Perhaps one of the absolute truisms is that we live in a changing world.
Disruption was something we used to hear about when listening to the traffic reports, now it presents as a challenge to survival in business as new players emerge and start to operate in a way that is not constrained by traditional thinking and long-standing practices.
There are many opportunities that emerge from embracing change and leading a transition from legacy practices to take advantage of new developments. Full scale transformations (that genuinely foster innovation and streamlining) are hard work - not surprisingly, a significant number fail to deliver the hope and ambition they promise.
Despite the challenges transformations present, as my colleagues in RSM US have highlighted (4 Considerations when preparing for Digital transformation), it is becoming increasingly clear that if you do not seek to disrupt, you will be disrupted.
So how do you make sure you don’t miss the boat or take the seemingly safe option of doing nothing and hoping, as the dinosaurs no doubt did, that things will return to normal.
The successful organisation of the future is one that is closely tapped in to the needs of their customers, that exploits gaps and anticipates emerging requirements. We encourage our clients to embrace change, to build a culture that encourages and facilitates innovation and that actively nurtures a talent pool to ensure the skills of today and the future are available.
It is important to:
- dare to be bold and dare to be different;
- support speed and agility rather than the slow and deliberate governance;
- encourage integrated and collaborative teamwork rather than silos; and
- encourage employee centric practices to capture and enthuse the talent you need.
But the starting point is a laser like focus on customer needs that is supported by client centred data.
Governance is a critical and often overlooked element in successful change. Much has been written about governance and there are many definitions, often closely linked to compliance obligations, especially in heavily regulated environments.
The simple definition we like to use, is based on the very meaning of the term – governance is about the way we steer. It includes all the policies, procedures and controls an organisation uses to direct activity and manage resources. The governance in an organisation speaks very much to the values and culture in place and as Drucker is credited with saying, “culture eats strategy for breakfast”.
The Three Little Pigs story is not just a story for children – this well-known fable masks a powerful lesson on risk assessment and governance. All three faced the same risk but only one (used RSM and) got it right.
Have you ever thought about what may have happened if heavily centralised governance had prevented a request to build a house of bricks? What if some central bureaucratic committee, reviewed the risk assessment and remote from the front line, determined “we don’t do bricks”?
While there may be some lessons in risk assessment (for another day) there are lessons in accountability and enabling local managers, who are best place to read local conditions, make their own decisions – and answer for them. Perhaps after they had seen off the wolf, the internal investigation would have proceeded and the 2 pigs who misread the risk and were left with nothing, might have been held to account.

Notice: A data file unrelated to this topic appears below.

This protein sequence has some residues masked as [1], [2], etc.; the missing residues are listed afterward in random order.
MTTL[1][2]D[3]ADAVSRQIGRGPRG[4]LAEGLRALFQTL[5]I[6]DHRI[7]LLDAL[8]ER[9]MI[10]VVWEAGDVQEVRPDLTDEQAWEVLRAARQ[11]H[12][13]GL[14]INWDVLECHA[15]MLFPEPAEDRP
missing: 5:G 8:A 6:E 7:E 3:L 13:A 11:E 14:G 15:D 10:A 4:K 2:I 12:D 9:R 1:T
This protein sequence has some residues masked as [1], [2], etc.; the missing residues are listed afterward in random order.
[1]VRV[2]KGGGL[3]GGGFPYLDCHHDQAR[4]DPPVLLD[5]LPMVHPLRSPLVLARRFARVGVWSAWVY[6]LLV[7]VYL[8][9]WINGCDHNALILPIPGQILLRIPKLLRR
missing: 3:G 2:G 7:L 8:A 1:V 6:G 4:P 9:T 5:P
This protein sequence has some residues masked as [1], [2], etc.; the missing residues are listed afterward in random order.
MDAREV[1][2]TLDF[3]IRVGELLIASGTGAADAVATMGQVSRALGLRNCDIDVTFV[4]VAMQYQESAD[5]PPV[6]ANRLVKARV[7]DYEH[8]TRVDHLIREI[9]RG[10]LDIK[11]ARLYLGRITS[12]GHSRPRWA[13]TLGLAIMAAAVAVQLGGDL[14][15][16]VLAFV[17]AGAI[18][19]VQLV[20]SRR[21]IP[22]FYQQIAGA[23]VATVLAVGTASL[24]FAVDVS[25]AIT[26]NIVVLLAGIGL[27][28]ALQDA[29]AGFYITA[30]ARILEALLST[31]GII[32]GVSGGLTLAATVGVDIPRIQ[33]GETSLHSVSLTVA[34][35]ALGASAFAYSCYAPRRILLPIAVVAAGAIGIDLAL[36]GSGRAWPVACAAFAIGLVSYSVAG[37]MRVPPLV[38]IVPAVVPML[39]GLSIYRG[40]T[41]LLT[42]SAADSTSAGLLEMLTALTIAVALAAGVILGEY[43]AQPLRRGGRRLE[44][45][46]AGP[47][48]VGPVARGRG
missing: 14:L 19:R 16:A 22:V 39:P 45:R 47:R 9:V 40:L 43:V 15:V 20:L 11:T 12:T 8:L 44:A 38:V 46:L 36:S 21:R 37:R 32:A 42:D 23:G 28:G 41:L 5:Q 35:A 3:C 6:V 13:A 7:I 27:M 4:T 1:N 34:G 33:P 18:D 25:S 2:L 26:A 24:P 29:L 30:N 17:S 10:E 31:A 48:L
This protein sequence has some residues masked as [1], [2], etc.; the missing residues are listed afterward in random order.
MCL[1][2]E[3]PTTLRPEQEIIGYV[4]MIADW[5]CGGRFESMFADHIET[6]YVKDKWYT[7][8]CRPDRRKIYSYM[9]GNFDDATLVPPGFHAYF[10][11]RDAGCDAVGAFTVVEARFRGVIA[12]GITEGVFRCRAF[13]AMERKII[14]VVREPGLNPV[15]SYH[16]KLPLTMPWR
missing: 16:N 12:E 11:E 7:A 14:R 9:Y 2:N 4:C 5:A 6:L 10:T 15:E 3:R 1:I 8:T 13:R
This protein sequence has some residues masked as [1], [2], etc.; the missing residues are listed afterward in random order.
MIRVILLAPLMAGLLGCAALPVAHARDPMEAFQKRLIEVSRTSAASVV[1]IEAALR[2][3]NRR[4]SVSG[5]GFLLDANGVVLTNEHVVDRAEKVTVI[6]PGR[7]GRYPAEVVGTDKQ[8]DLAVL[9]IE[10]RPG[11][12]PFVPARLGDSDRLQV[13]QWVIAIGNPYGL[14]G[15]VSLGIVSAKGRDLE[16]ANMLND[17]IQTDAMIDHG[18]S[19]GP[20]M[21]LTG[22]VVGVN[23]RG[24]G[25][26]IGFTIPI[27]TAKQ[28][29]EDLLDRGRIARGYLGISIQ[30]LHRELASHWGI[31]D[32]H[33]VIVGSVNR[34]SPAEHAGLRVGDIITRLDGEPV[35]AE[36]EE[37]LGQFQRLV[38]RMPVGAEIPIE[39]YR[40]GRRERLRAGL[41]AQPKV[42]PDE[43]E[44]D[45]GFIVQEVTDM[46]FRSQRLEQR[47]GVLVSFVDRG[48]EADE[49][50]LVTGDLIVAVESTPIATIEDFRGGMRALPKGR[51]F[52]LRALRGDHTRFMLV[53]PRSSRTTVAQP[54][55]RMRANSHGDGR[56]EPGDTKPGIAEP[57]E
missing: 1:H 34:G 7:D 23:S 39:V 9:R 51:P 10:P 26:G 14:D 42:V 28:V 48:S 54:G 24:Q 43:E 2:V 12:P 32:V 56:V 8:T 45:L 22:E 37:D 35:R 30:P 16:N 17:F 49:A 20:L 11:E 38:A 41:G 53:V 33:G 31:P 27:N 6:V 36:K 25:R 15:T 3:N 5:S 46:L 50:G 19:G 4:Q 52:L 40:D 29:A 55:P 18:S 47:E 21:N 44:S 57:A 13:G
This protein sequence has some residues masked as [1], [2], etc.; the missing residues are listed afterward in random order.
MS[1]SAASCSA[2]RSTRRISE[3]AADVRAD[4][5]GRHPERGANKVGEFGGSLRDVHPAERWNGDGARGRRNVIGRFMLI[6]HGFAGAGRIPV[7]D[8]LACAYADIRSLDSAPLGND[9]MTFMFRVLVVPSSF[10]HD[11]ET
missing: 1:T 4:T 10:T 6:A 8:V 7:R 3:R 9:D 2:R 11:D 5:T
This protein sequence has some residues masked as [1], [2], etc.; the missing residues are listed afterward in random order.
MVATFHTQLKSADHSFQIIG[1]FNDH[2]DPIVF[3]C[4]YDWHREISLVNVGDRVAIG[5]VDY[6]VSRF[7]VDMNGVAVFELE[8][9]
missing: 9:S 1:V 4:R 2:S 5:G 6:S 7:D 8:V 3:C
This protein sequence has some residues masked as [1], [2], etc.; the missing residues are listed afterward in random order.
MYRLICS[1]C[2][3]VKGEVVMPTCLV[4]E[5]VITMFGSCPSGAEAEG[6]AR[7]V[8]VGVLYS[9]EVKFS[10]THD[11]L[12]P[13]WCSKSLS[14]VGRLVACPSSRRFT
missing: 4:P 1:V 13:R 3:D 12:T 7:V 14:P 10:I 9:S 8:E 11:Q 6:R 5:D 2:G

While most local managers are not dealing with a hungry wolf – they may well be facing significant threats to their survival. Threats that can emerge quickly and that need a swift and decisive response. But reacting to a threat is not all that needs to be done – organisations need to disrupt others, proactively challenge prevailing norms by closely connecting those closest to the front line with the strategy room.
The governance, including the culture, structure, decision making, reporting routines and accountability and reward structures must all be aligned around reading the signs and rapidly deploying new practices, new technology and new products and services.
To assess whether governance is a road block or enabler of change, we have found it helpful to work with our clients on various aspects of governance. The way we approach this is to gather a group that represents all levels in the organisation and to work through a self-assessment on key aspects of the governance framework in place. For each element, we pose a series of questions as “conversation starters” and then encourage dialogue in an open and transparent manner throughout these specially convened workshops.
While the scope and questions are tailored to meet specific needs we would typically explore the following aspects of governance:
- Vision, Strategy, Value Proposition
- Values and Conduct
- Decision Making Processes
- Risk Management
- People Management
Given that change is the new normal and that change requires new levels of flexibility, agility and leadership, this approach can often be the beginning of a new era. We have found the sharing of perspective when the C Suite meets the front line to be among the most powerful aspects of our work in this field.
To ensure you are a disruptor, rather than one of the disrupted, we encourage all our clients to undertake this type of governance health check. The learnings are remarkable and the impact immediate.